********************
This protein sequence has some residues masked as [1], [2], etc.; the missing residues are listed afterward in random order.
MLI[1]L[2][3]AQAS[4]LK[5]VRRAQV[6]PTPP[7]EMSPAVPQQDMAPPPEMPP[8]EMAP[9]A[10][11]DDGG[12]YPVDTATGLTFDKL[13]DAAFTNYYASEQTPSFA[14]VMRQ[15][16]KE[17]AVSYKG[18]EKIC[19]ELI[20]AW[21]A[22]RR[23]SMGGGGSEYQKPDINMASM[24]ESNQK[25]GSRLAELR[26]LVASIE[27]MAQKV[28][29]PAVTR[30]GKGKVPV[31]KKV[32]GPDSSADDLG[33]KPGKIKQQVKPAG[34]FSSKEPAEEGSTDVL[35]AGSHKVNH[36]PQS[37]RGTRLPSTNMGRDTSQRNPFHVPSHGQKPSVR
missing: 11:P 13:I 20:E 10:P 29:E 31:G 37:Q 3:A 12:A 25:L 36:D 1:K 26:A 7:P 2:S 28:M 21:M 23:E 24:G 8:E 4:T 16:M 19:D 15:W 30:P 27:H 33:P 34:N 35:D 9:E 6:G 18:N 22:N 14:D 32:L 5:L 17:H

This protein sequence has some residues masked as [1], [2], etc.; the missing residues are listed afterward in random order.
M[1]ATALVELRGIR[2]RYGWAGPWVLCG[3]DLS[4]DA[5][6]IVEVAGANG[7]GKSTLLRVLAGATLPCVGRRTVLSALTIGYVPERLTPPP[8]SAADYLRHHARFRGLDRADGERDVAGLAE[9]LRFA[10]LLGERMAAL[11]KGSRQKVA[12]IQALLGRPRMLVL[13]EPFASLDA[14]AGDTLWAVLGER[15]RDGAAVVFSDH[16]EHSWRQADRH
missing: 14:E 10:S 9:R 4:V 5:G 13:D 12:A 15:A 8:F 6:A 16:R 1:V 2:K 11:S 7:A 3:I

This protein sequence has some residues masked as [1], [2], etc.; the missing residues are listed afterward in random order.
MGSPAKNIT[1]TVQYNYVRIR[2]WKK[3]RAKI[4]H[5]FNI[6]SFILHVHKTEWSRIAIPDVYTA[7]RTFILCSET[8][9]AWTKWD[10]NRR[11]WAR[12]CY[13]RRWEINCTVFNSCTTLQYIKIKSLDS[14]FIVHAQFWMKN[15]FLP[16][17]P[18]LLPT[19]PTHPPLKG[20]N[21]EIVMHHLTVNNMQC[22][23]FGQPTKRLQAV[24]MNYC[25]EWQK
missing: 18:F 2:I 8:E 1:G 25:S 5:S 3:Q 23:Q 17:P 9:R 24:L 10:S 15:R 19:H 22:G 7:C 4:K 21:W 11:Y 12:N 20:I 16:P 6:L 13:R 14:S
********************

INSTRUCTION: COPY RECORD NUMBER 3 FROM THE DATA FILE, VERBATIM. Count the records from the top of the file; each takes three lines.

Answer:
This protein sequence has some residues masked as [1], [2], etc.; the missing residues are listed afterward in random order.
MGSPAKNIT[1]TVQYNYVRIR[2]WKK[3]RAKI[4]H[5]FNI[6]SFILHVHKTEWSRIAIPDVYTA[7]RTFILCSET[8][9]AWTKWD[10]NRR[11]WAR[12]CY[13]RRWEINCTVFNSCTTLQYIKIKSLDS[14]FIVHAQFWMKN[15]FLP[16][17]P[18]LLPT[19]PTHPPLKG[20]N[21]EIVMHHLTVNNMQC[22][23]FGQPTKRLQAV[24]MNYC[25]EWQK
missing: 18:F 2:I 8:E 1:G 25:S 5:S 3:Q 23:Q 17:P 9:R 24:L 10:S 15:R 19:H 22:G 7:C 4:K 21:W 11:Y 12:N 20:I 16:P 6:L 13:R 14:S